The average person puts a great deal of time planning for a vacation or deciding which car to purchase but when it comes to setting their affairs in order, many people are slack. While thinking about death is certainly not as fun as planning a vacation, without a solid estate plan in place, unintended people can inherit assets you’ve spent your life accumulating.
Estate planning isn’t just for the rich and wealthy. It’s for everyone who cares about ensuring a seamless transition for their loved ones after passing away. That’s why this post will explore why estate planning is important so you can promptly put one in place.
Protection of Beneficiaries
Many people think they have little to pass on to their heirs – and you may be one of them. Just take a moment to itemize your valuables – family home, vacation home, real estate investment, insurance, and treasured possessions. You’d be surprised by how much you own.
If death comes before making an estate plan, the probate court steps in to distribute your assets in a way it deems fit; and more often than not, it would not be in line with your desires.
Preventing Family Mess
Bob Marley died in 1977 without a will. This led to a heated battle for his estate between his widow and 13 children. In addition to that, Bob’s lawyer and accountant persuaded Rita to forge documents just to gain control over Bob’s entire estate.
Unfortunately, the battle rages on as Bob continues to be a top-earner. Between, 2013 and 2014, he made $20 million. And as recently as 2012, Bob’s estate was in a court battle with his half-brother. All of this family drama could have been avoided with an estate plan.
In more pervasive scenarios, family battles can lead to enmity and further devolve into murder, ripping the family apart.
Everyone wants to be there for their children to nurture, provide, and train them as they transition into adulthood. But life sometimes happens and parents leave their kids. Nobody wants this to happen, but it’s wise to be prepared for the unthinkable.
An estate plan allows you to designate people that will serve as your children’s guardians until they turn 18. Without that information indicated in your will, the court gets to decide whom to raise your children, which may be a person you never would have approved of.
Help Heirs Avoid a Big Tax Bite
Part of your responsibility is to ensure that your assets are transferred to your heirs with the least tax burden. Through adequate estate planning, it is possible to reduce a big chunk of federal and state estate taxes, as well as state inheritance taxes. Strategies like AB trusts, ABC trusts, and revocable living trusts can help limit estate taxes. Advanced strategies are available to further reduce or even eliminate estate taxes. Without implementing them beforehand, your heirs get to pay a lot in taxes and receive a fraction of your inheritance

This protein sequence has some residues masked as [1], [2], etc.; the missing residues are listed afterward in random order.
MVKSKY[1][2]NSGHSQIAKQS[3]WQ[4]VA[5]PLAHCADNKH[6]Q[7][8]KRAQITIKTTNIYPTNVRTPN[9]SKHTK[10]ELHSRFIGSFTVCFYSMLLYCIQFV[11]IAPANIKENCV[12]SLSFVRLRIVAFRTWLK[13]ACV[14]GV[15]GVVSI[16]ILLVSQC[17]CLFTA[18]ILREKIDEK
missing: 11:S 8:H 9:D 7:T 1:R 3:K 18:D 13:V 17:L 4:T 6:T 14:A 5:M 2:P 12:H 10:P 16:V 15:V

Preparing for Health Crisis
Just because you’re fit today, doesn’t guarantee your well-being tomorrow. In a situation where you become mentally or physically unfit, you want to ensure that you have the right person making important health decisions on your behalf.
Estate planning also involves setting a medical power of attorney in place. That person will be responsible for making medical decisions on your behalf. If you don’t have one in place, the court steps in to assign a person to make these decisions on your behalf and it might be someone you’re not pleased with.
Furthermore, declining health might make you unfit for making financial decisions. By assigning a financial power of attorney, you get to put someone you trust in charge of your finances pending the time you either recover or die. Failure to assign one means that the court decides on a person to manage your assets.
Failing to have an estate plan leaves the responsibility of the distribution of your assets to the probate court. Probate is a court-supervised process of validating your will (if you made one), evaluating your assets, paying off pending debts and taxes, and then distributing the remaining to the ‘rightful heirs’ as deemed by the court.
The probate process is time-consuming, taking at least 6 months. This makes the process very stressful and can result in endless family strife as disagreement ensues.
Moreover, this process is expensive. The court appoints a personal representative or executor of your estate, who is entitled to administrative fees of about 5% of your asset. Also, the attorney hired by the personal representative to oversee the legal proceedings gets a minimum of about 5% of your asset in legal fees. That’s already 10 % off the total asset before distribution to the beneficiaries.
Although a simple will doesn’t evade probate, more advanced estate planning like revocable trust, joint assets, and beneficiary designation can help. This means your heirs get lots more.
Protecting your assets is a crucial component of effective estate planning. This will help protect your property from any lawsuit in the future. For many people – especially those in industries flush with litigation like real estate, commercial or medical field – their property comes vulnerable if a creditor shows up. Without a prior estate plan in place, it’s usually too late to protect their assets.
With a comprehensive financial and estate plan, it is possible to secure your assets from creditors during your lifetime and after your death, enabling your beneficiaries full enjoyment of their inheritance.
AB Trusts, ABC Trusts, lifetime trusts, and electronic assets are some common ways of assets protection.
If you desire to protect your assets and loved ones when you can no longer do it, a comprehensive estate plan is non-negotiable. Without one, the court steps in to make decisions on your behalf. This can result in strife, huge tax burdens, and stress among your heirs. Now is the right time to act and we can help streamline the entire process for you. Contact us today!